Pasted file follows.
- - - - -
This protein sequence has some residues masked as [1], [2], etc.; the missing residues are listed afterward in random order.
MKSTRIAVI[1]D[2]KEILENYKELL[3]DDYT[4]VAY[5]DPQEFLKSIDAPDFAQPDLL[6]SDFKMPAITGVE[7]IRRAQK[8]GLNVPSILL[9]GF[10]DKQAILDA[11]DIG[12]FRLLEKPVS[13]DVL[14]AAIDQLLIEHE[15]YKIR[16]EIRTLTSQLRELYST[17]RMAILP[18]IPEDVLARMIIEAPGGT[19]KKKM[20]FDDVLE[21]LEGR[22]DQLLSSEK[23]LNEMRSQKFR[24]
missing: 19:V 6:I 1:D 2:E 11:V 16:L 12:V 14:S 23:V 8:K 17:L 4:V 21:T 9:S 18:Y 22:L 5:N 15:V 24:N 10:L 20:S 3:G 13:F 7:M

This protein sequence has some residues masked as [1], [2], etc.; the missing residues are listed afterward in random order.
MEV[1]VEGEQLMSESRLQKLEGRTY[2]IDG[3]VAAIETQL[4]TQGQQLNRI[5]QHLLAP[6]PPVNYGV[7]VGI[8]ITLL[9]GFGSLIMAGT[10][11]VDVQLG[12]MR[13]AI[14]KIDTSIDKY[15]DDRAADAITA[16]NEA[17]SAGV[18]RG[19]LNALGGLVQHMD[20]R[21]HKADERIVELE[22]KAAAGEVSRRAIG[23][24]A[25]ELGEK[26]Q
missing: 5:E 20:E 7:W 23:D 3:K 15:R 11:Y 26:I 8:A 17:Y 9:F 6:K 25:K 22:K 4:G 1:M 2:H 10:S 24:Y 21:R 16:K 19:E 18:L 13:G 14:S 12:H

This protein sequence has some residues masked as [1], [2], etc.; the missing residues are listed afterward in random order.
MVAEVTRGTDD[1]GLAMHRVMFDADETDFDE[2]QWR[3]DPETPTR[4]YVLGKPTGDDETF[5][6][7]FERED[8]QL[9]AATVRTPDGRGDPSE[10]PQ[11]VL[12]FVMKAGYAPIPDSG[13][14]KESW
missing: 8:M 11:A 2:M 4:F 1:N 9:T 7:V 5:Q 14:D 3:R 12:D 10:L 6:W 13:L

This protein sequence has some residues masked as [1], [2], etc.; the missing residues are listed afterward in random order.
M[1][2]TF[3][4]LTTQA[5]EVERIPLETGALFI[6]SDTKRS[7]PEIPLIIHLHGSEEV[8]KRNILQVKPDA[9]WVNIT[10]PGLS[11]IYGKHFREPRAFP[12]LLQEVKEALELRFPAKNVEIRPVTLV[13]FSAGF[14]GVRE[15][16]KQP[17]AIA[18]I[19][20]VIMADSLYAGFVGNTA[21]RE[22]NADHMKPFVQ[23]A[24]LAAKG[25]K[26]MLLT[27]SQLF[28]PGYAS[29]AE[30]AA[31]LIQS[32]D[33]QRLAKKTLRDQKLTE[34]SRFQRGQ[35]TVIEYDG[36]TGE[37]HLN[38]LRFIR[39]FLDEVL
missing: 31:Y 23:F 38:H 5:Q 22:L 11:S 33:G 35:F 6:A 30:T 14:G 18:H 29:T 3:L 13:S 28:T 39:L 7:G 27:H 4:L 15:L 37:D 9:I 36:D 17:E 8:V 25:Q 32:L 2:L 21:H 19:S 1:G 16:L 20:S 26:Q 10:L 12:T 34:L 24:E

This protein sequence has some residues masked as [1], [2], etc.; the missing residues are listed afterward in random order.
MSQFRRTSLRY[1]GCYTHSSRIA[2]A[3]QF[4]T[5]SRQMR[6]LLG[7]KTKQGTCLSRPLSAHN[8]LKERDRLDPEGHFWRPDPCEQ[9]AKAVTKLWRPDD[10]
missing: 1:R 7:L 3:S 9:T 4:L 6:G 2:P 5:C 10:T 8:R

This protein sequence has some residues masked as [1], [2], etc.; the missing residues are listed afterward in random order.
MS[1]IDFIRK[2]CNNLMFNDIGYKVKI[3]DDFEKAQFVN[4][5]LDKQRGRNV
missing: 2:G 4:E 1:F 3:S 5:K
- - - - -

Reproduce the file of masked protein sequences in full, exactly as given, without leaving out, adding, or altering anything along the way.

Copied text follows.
This protein sequence has some residues masked as [1], [2], etc.; the missing residues are listed afterward in random order.
MKSTRIAVI[1]D[2]KEILENYKELL[3]DDYT[4]VAY[5]DPQEFLKSIDAPDFAQPDLL[6]SDFKMPAITGVE[7]IRRAQK[8]GLNVPSILL[9]GF[10]DKQAILDA[11]DIG[12]FRLLEKPVS[13]DVL[14]AAIDQLLIEHE[15]YKIR[16]EIRTLTSQLRELYST[17]RMAILP[18]IPEDVLARMIIEAPGGT[19]KKKM[20]FDDVLE[21]LEGR[22]DQLLSSEK[23]LNEMRSQKFR[24]
missing: 19:V 6:I 1:D 2:E 11:V 16:L 12:V 14:S 23:V 8:K 17:L 4:V 21:T 9:S 18:Y 22:L 5:N 15:V 24:N 10:L 20:S 3:G 13:F 7:M

This protein sequence has some residues masked as [1], [2], etc.; the missing residues are listed afterward in random order.
MEV[1]VEGEQLMSESRLQKLEGRTY[2]IDG[3]VAAIETQL[4]TQGQQLNRI[5]QHLLAP[6]PPVNYGV[7]VGI[8]ITLL[9]GFGSLIMAGT[10][11]VDVQLG[12]MR[13]AI[14]KIDTSIDKY[15]DDRAADAITA[16]NEA[17]SAGV[18]RG[19]LNALGGLVQHMD[20]R[21]HKADERIVELE[22]KAAAGEVSRRAIG[23][24]A[25]ELGEK[26]Q
missing: 5:E 20:E 7:W 23:D 3:K 15:R 11:Y 26:I 8:A 17:Y 9:F 6:K 25:K 22:K 4:G 1:M 2:H 10:S 24:Y 21:R 16:K 19:E 18:L 13:G 14:S 12:H

This protein sequence has some residues masked as [1], [2], etc.; the missing residues are listed afterward in random order.
MVAEVTRGTDD[1]GLAMHRVMFDADETDFDE[2]QWR[3]DPETPTR[4]YVLGKPTGDDETF[5][6][7]FERED[8]QL[9]AATVRTPDGRGDPSE[10]PQ[11]VL[12]FVMKAGYAPIPDSG[13][14]KESW
missing: 8:M 11:A 2:M 4:F 1:N 9:T 7:V 5:Q 14:D 3:R 12:D 10:L 6:W 13:L

This protein sequence has some residues masked as [1], [2], etc.; the missing residues are listed afterward in random order.
M[1][2]TF[3][4]LTTQA[5]EVERIPLETGALFI[6]SDTKRS[7]PEIPLIIHLHGSEEV[8]KRNILQVKPDA[9]WVNIT[10]PGLS[11]IYGKHFREPRAFP[12]LLQEVKEALELRFPAKNVEIRPVTLV[13]FSAGF[14]GVRE[15][16]KQP[17]AIA[18]I[19][20]VIMADSLYAGFVGNTA[21]RE[22]NADHMKPFVQ[23]A[24]LAAKG[25]K[26]MLLT[27]SQLF[28]PGYAS[29]AE[30]AA[31]LIQS[32]D[33]QRLAKKTLRDQKLTE[34]SRFQRGQ[35]TVIEYDG[36]TGE[37]HLN[38]LRFIR[39]FLDEVL
missing: 31:Y 23:F 38:H 5:Q 22:L 11:S 33:G 35:F 6:A 30:T 14:G 18:H 29:T 3:L 13:S 28:T 39:L 7:G 27:H 4:L 15:L 37:D 9:I 36:D 17:E 8:V 25:Q 32:L 2:L 21:H 19:S 1:G 16:L 20:S 26:Q 10:L 12:T 34:L 24:E

This protein sequence has some residues masked as [1], [2], etc.; the missing residues are listed afterward in random order.
MSQFRRTSLRY[1]GCYTHSSRIA[2]A[3]QF[4]T[5]SRQMR[6]LLG[7]KTKQGTCLSRPLSAHN[8]LKERDRLDPEGHFWRPDPCEQ[9]AKAVTKLWRPDD[10]
missing: 1:R 7:L 3:S 9:T 4:L 6:G 2:P 5:C 10:T 8:R

This protein sequence has some residues masked as [1], [2], etc.; the missing residues are listed afterward in random order.
MS[1]IDFIRK[2]CNNLMFNDIGYKVKI[3]DDFEKAQFVN[4][5]LDKQRGRNV
missing: 2:G 4:E 1:F 3:S 5:K